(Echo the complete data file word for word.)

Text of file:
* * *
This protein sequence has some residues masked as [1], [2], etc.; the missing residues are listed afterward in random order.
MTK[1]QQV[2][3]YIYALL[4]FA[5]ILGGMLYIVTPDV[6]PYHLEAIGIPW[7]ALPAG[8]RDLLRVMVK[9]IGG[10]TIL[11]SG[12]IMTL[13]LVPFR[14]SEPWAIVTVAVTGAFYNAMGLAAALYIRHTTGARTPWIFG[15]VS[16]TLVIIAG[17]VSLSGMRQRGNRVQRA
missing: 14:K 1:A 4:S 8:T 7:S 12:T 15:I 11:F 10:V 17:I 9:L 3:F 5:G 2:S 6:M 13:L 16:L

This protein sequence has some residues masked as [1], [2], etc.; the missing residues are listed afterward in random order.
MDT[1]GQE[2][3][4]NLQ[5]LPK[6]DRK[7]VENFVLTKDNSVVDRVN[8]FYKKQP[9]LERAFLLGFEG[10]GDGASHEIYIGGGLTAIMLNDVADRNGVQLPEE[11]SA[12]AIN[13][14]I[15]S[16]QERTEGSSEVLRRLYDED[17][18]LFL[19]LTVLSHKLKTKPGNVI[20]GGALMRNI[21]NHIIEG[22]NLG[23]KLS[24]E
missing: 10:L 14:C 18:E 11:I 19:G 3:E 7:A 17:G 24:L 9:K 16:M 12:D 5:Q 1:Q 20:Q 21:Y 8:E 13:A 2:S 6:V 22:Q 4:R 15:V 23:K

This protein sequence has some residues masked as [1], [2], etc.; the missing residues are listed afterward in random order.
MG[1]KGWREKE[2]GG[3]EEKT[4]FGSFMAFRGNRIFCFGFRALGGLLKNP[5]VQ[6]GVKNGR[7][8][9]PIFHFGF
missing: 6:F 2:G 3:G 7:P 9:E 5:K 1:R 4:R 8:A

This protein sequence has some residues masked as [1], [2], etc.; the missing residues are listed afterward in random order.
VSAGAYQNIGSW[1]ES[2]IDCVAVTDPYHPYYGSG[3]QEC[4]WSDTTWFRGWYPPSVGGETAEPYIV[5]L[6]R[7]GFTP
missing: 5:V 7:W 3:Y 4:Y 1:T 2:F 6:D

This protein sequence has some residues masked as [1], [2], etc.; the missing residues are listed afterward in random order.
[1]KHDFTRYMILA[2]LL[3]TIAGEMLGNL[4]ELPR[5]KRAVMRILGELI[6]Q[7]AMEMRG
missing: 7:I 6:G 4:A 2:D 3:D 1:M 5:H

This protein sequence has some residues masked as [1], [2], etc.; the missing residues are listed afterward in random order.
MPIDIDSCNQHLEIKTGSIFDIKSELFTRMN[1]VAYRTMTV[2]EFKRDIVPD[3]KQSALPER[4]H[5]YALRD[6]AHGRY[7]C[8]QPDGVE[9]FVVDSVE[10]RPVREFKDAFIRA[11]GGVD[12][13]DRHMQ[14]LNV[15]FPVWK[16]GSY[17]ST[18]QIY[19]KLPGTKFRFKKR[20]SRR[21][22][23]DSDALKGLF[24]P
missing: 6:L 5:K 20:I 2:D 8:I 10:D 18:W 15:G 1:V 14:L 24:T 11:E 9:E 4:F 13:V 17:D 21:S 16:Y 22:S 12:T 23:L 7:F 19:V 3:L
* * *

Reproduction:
This protein sequence has some residues masked as [1], [2], etc.; the missing residues are listed afterward in random order.
MTK[1]QQV[2][3]YIYALL[4]FA[5]ILGGMLYIVTPDV[6]PYHLEAIGIPW[7]ALPAG[8]RDLLRVMVK[9]IGG[10]TIL[11]SG[12]IMTL[13]LVPFR[14]SEPWAIVTVAVTGAFYNAMGLAAALYIRHTTGARTPWIFG[15]VS[16]TLVIIAG[17]VSLSGMRQRGNRVQRA
missing: 14:K 1:A 4:S 8:T 7:S 12:T 15:I 11:F 10:V 17:I 9:L 3:F 5:G 2:S 6:M 13:L 16:L

This protein sequence has some residues masked as [1], [2], etc.; the missing residues are listed afterward in random order.
MDT[1]GQE[2][3][4]NLQ[5]LPK[6]DRK[7]VENFVLTKDNSVVDRVN[8]FYKKQP[9]LERAFLLGFEG[10]GDGASHEIYIGGGLTAIMLNDVADRNGVQLPEE[11]SA[12]AIN[13][14]I[15]S[16]QERTEGSSEVLRRLYDED[17][18]LFL[19]LTVLSHKLKTKPGNVI[20]GGALMRNI[21]NHIIEG[22]NLG[23]KLS[24]E
missing: 10:L 14:C 18:E 11:I 19:G 3:E 7:A 17:G 24:L 9:K 16:M 12:D 5:Q 1:Q 20:Q 21:Y 8:E 13:A 2:S 6:V 22:Q 4:R 15:V 23:K

This protein sequence has some residues masked as [1], [2], etc.; the missing residues are listed afterward in random order.
MG[1]KGWREKE[2]GG[3]EEKT[4]FGSFMAFRGNRIFCFGFRALGGLLKNP[5]VQ[6]GVKNGR[7][8][9]PIFHFGF
missing: 6:F 2:G 3:G 7:P 9:E 5:K 1:R 4:R 8:A

This protein sequence has some residues masked as [1], [2], etc.; the missing residues are listed afterward in random order.
VSAGAYQNIGSW[1]ES[2]IDCVAVTDPYHPYYGSG[3]QEC[4]WSDTTWFRGWYPPSVGGETAEPYIV[5]L[6]R[7]GFTP
missing: 5:V 7:W 3:Y 4:Y 1:T 2:F 6:D

This protein sequence has some residues masked as [1], [2], etc.; the missing residues are listed afterward in random order.
[1]KHDFTRYMILA[2]LL[3]TIAGEMLGNL[4]ELPR[5]KRAVMRILGELI[6]Q[7]AMEMRG
missing: 7:I 6:G 4:A 2:D 3:D 1:M 5:H

This protein sequence has some residues masked as [1], [2], etc.; the missing residues are listed afterward in random order.
MPIDIDSCNQHLEIKTGSIFDIKSELFTRMN[1]VAYRTMTV[2]EFKRDIVPD[3]KQSALPER[4]H[5]YALRD[6]AHGRY[7]C[8]QPDGVE[9]FVVDSVE[10]RPVREFKDAFIRA[11]GGVD[12][13]DRHMQ[14]LNV[15]FPVWK[16]GSY[17]ST[18]QIY[19]KLPGTKFRFKKR[20]SRR[21][22][23]DSDALKGLF[24]P
missing: 6:L 5:K 20:I 2:D 8:I 10:D 18:W 15:G 1:V 14:L 24:T 11:E 9:E 4:F 13:V 17:D 21:S 16:Y 22:S 12:T 23:L 7:F 19:V 3:L